5 Tips for Short-Term Trading

One of the major attractions of options trading is the ability to turn a very healthy profit in a relatively brief period of time. Thanks to the profit-magnifying power of leverage, well-timed call and put plays can yield triple-digit returns for the shrewd speculator. To raise the odds of a winning short-term trade, take heed of these simple tips.

1.) Target stocks poised for a big move. This may seem obvious -- but if you're attempting a short-term options trade, you need to focus on a stock that has a history of making big moves in a narrow time frame. This is the kind of information you can glean by reviewing a stock's chart, and by looking up its historical volatility (HV). Simply put, a high HV reading suggests that dramatic price swings are business as usual.

There are also technical indicators you can reference to inform your short-term trading decisions. For example, Bollinger Bands are a pair of trendlines typically plotted two standard deviations away from a central moving average (most frequently, the 21-day moving average). During periods of heightened volatility, the upper and lower Bollinger Bands will move away from each other. Then, during times of low volatility, the bands will draw closer together. By singling out a historically volatile stock with compressed Bollinger Bands, you may be able to pinpoint opportunities where volatility is on the verge of exploding.

And, as always, be aware of upcoming corporate events. Product launches, earnings reports, and other planned events all have the ability to prompt a major move in the shares.

2.) Check the charts for key support and resistance levels. When you're targeting major gains in a minor time period, it makes sense to be aware of any and all levels of technical significance that could impact your trade. Even though you're focused on the short term, go ahead and dial back the charts a few years to uncover any long-term technical foes that could hamper your forecast for the stock.

A thorough technical analysis along these lines might include a check of major trendlines, round numbers, previous highs/lows, double lows, half-highs, and more. Pay especially careful attention to any levels that have served as resistance before, and are currently hovering in between the stock's current price and your projected target.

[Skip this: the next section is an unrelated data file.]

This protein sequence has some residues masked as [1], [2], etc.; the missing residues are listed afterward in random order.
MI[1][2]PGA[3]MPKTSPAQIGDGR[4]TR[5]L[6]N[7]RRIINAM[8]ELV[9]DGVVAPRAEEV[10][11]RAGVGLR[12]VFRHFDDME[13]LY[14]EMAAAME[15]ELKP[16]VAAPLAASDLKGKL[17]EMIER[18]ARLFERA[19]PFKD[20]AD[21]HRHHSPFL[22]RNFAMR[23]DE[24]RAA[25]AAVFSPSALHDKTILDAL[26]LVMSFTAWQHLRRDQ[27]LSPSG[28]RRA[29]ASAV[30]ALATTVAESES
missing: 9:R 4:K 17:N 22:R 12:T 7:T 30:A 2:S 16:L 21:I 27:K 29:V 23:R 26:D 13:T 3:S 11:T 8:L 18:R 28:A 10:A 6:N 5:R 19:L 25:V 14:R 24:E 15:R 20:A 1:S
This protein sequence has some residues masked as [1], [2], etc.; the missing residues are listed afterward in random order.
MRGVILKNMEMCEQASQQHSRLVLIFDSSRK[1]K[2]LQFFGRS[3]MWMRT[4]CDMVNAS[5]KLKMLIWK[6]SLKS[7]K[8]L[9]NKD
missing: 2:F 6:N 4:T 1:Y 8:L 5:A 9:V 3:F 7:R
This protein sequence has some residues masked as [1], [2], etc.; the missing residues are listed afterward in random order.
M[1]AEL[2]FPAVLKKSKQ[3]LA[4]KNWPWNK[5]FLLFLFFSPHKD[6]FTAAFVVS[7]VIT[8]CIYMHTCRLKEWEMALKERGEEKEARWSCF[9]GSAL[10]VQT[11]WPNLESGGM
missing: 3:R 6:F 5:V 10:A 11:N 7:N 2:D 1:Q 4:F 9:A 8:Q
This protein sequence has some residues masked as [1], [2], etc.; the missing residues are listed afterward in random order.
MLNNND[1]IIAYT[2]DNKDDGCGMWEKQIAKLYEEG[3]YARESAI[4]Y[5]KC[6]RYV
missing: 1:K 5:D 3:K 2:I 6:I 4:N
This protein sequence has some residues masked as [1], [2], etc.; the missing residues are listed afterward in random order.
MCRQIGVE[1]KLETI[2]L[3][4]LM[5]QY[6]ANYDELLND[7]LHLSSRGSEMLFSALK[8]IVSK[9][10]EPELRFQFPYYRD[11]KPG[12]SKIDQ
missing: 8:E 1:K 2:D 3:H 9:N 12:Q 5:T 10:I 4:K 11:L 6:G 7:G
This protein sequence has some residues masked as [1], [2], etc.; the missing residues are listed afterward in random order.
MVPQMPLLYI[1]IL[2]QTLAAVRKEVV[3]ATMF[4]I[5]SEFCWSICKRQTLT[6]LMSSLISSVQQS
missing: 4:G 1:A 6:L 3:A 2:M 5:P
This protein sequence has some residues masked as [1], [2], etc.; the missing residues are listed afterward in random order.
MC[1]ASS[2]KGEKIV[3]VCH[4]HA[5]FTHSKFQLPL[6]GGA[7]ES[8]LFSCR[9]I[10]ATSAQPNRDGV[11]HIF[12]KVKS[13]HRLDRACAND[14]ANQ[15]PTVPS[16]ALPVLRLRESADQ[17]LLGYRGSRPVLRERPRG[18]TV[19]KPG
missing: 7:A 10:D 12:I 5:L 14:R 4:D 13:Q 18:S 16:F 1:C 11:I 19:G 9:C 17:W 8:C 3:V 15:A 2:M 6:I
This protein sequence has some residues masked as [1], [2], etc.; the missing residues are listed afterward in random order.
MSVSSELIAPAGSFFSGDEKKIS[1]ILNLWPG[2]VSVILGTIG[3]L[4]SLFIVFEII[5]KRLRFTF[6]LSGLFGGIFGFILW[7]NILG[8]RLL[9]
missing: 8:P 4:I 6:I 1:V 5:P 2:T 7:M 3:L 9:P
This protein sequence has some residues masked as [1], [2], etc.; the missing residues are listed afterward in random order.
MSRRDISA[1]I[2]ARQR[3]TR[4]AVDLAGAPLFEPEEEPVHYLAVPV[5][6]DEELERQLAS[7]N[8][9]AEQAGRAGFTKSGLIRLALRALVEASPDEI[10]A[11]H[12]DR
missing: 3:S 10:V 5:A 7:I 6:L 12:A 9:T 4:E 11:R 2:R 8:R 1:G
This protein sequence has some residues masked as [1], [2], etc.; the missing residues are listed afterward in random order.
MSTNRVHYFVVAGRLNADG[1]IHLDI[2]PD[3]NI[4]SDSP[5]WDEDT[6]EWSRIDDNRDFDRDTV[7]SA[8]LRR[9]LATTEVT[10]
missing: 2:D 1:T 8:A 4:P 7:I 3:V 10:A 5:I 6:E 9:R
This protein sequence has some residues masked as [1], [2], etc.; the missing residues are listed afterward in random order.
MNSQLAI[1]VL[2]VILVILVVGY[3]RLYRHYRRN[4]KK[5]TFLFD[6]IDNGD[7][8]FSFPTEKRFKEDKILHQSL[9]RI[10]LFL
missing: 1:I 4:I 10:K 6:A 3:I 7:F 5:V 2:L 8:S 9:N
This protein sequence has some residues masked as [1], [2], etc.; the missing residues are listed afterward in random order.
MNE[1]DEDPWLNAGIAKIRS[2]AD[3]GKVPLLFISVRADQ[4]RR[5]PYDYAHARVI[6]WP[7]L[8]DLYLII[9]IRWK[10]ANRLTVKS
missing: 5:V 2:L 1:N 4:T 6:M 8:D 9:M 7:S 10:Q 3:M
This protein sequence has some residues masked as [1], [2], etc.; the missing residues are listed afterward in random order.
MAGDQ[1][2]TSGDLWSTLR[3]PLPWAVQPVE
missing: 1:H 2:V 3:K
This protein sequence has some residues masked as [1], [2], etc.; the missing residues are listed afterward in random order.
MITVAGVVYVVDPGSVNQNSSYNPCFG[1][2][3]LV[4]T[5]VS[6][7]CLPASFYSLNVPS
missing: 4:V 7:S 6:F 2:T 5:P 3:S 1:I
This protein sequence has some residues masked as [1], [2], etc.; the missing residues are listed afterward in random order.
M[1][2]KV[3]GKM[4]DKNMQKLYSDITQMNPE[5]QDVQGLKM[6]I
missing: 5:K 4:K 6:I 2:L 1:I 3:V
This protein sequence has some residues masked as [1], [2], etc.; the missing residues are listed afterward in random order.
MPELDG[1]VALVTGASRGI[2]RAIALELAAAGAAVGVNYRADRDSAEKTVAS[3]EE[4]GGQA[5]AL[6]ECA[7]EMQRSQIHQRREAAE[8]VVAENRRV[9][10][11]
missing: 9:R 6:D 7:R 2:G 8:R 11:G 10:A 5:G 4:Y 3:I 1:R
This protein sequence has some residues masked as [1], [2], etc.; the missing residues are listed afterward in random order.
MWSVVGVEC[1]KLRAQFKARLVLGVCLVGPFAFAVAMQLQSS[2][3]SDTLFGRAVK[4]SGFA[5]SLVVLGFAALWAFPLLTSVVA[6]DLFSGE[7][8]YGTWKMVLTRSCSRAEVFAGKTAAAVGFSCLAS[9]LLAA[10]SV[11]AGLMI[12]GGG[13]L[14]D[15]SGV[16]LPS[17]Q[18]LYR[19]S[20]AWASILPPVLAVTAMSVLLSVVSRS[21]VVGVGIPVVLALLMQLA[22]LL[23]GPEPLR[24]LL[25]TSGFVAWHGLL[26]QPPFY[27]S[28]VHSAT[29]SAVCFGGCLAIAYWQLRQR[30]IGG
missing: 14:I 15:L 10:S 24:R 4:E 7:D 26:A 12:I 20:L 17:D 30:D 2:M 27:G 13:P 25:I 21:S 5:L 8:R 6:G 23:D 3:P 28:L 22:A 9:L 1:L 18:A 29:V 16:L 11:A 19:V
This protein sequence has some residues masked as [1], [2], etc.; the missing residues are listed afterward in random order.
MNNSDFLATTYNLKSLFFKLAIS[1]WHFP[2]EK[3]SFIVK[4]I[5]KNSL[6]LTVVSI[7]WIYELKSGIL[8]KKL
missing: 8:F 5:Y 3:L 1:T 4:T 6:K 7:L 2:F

3.) Make sure there aren't major volatility expectations priced in already. No matter how abbreviated your trading time frame might be, it's an essential rule of money management that you should avoid overpaying for options. The price you pay to play is a key determining factor in your risk/reward profile, and it also determines how much leverage you stand to gain.

Schaeffer's Volatility Index (SVI) is a helpful tool for gauging option prices. This indicator measures the level of implied volatility priced into current near-term option premiums, and then compares that number to similar readings from the past year. When the SVI's percentile rank is above 50%, it suggests short-term options are relatively expensive, from a volatility standpoint. Conversely, readings below 50% indicate options are fairly priced.

4.) Select your option carefully. When your trading time frame is measured in hours and days (instead of weeks and months), it's particularly important to calibrate your option selection very carefully. Your two primary considerations are time and strike price. For short-term trading, it makes sense to buy as little time premium as you require for the expected stock move to play out. If weekly options are available, those might be the optimal choice. Otherwise, a front-month strike is probably the next best thing.